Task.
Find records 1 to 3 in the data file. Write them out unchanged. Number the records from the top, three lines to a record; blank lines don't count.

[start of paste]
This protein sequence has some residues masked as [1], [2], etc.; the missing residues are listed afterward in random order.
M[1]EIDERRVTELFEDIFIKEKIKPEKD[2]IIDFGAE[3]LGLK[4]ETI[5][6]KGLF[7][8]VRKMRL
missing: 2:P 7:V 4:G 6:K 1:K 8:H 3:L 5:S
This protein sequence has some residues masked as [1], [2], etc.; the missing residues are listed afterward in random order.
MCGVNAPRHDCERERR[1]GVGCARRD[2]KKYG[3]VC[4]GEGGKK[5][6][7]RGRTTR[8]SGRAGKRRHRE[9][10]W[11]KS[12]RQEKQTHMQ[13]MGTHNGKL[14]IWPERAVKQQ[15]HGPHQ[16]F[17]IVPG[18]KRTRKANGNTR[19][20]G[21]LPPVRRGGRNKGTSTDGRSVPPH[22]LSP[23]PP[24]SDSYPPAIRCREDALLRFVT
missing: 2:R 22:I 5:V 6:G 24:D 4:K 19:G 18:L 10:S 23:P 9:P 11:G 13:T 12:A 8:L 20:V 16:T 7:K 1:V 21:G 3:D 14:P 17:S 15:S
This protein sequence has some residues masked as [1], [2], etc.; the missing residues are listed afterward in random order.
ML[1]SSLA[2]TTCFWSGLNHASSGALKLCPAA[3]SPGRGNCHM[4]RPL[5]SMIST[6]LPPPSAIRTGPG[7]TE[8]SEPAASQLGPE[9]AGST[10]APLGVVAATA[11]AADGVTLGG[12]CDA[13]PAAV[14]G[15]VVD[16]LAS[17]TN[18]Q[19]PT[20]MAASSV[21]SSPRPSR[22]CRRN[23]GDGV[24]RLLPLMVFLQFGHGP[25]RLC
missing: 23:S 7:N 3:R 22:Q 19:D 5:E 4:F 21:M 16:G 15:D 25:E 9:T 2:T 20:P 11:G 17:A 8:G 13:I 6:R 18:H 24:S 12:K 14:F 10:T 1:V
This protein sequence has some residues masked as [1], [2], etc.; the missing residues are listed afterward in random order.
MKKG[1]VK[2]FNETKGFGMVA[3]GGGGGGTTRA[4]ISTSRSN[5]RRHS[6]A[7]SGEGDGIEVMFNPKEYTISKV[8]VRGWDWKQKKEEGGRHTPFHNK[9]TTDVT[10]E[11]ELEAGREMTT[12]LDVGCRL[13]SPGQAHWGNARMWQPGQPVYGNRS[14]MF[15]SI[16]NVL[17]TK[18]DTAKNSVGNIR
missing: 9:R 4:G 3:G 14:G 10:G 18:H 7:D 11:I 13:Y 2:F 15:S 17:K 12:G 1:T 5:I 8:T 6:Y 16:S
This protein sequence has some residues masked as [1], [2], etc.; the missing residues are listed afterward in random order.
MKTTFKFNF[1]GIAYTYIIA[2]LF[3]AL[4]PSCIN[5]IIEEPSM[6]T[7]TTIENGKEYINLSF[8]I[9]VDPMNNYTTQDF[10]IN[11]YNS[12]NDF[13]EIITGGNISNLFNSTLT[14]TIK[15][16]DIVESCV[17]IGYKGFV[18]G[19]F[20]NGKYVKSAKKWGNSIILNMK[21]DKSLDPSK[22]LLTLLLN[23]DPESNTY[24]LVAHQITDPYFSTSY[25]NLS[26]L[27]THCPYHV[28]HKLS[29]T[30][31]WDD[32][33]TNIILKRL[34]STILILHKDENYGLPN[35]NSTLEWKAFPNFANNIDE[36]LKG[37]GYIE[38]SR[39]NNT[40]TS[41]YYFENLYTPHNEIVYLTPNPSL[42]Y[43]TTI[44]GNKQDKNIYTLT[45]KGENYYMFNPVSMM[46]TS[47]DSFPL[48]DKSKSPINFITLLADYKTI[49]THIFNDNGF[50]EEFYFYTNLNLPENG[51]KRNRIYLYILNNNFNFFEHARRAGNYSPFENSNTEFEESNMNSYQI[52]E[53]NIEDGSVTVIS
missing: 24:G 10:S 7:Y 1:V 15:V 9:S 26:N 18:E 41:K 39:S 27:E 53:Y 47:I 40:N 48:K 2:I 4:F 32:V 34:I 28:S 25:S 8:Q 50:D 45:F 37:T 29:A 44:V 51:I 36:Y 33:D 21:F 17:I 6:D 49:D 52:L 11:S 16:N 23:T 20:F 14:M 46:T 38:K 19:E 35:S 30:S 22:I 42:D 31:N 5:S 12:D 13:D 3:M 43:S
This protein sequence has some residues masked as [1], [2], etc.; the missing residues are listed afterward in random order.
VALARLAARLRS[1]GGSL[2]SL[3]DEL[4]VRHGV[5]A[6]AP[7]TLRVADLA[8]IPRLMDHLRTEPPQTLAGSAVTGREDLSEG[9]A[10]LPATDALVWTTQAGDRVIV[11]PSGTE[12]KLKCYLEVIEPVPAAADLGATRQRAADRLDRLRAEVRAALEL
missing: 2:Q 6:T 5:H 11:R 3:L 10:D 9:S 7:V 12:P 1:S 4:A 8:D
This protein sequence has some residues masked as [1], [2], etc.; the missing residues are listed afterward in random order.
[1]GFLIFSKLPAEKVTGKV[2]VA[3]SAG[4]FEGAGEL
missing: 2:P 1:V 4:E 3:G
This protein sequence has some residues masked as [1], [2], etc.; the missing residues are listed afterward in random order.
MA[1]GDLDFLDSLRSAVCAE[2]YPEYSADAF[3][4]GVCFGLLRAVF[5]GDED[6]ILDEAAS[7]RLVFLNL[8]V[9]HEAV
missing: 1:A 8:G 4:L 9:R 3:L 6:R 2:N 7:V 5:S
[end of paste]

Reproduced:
This protein sequence has some residues masked as [1], [2], etc.; the missing residues are listed afterward in random order.
M[1]EIDERRVTELFEDIFIKEKIKPEKD[2]IIDFGAE[3]LGLK[4]ETI[5][6]KGLF[7][8]VRKMRL
missing: 2:P 7:V 4:G 6:K 1:K 8:H 3:L 5:S
This protein sequence has some residues masked as [1], [2], etc.; the missing residues are listed afterward in random order.
MCGVNAPRHDCERERR[1]GVGCARRD[2]KKYG[3]VC[4]GEGGKK[5][6][7]RGRTTR[8]SGRAGKRRHRE[9][10]W[11]KS[12]RQEKQTHMQ[13]MGTHNGKL[14]IWPERAVKQQ[15]HGPHQ[16]F[17]IVPG[18]KRTRKANGNTR[19][20]G[21]LPPVRRGGRNKGTSTDGRSVPPH[22]LSP[23]PP[24]SDSYPPAIRCREDALLRFVT
missing: 2:R 22:I 5:V 6:G 24:D 4:K 19:G 18:L 10:S 23:P 9:P 11:G 13:T 12:A 8:L 20:V 16:T 7:K 1:V 21:G 3:D 14:P 17:S 15:S
This protein sequence has some residues masked as [1], [2], etc.; the missing residues are listed afterward in random order.
ML[1]SSLA[2]TTCFWSGLNHASSGALKLCPAA[3]SPGRGNCHM[4]RPL[5]SMIST[6]LPPPSAIRTGPG[7]TE[8]SEPAASQLGPE[9]AGST[10]APLGVVAATA[11]AADGVTLGG[12]CDA[13]PAAV[14]G[15]VVD[16]LAS[17]TN[18]Q[19]PT[20]MAASSV[21]SSPRPSR[22]CRRN[23]GDGV[24]RLLPLMVFLQFGHGP[25]RLC
missing: 23:S 7:N 3:R 22:Q 19:D 5:E 4:F 21:M 16:G 15:D 25:E 9:T 2:T 20:P 11:G 17:A 8:G 13:I 6:R 18:H 24:S 12:K 14:F 10:T 1:V